However, Alexander is quick to share her subsequent successes. Eighteen months after her dismissal, she began taking steps to publish her first book; now, she is a successful freelance writer with an audio book, Dismissed Law Student Essays, currently available on Amazon.com.
"Eventually, I got over my dismissed-law-student stigma, and I started to look for ways to reach out to others who were in a similar situation."
Implementing Your Exit Strategy
Although protocol will vary, there are several basic issues that every dismissed student will want to address before leaving campus.
All students who are recipients of grants, loans, or scholarships will need to make an appointment for a financial aid exit interview.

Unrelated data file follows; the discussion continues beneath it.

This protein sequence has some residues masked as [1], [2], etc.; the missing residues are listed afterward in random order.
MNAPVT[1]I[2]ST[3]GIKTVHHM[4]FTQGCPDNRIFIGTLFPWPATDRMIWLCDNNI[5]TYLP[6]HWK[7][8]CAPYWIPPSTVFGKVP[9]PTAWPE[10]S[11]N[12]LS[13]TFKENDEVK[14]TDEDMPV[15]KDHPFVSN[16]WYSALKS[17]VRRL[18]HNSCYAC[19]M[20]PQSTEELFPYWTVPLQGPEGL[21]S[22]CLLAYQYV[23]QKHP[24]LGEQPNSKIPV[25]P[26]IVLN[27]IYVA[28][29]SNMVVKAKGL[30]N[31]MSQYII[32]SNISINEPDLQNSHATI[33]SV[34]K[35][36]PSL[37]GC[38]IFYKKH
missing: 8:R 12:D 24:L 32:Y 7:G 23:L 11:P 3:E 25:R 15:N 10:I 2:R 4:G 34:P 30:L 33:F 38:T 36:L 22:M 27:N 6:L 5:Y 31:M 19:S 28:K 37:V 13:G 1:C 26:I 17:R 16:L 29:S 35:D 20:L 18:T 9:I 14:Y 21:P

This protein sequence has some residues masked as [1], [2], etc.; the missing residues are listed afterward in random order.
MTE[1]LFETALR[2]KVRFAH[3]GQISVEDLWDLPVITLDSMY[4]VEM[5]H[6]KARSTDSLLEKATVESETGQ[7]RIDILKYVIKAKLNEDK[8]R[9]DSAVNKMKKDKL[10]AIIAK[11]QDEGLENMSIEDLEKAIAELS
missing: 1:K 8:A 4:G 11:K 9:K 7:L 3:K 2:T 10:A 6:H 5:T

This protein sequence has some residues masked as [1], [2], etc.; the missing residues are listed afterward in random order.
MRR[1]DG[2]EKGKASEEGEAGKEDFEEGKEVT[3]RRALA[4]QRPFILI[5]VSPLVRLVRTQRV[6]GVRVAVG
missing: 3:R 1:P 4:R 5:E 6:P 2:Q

It is essential that any departing student contact the school library, technology department, and business office to resolve any outstanding balances or issues; and although one may feel intimidated or embarrassed, it is important to explain the new situation to any relevant student organizations.
Lastly, even though dismissal is a painful experience, remember that any threats of violence or retaliation will be taken very seriously by your law school.
"Getting academically dismissed from law school can put a damper on your career path," said Alexander, "but it's not the end of the world, although it can feel that way at the time!
"A graceful exit may still enable you to get a letter of recommendation and/or job reference from one of your former professors."
Once these administrative loose ends are taken care of, Alexander recommends organizing your life a bit before you decide whether to reapply to law school.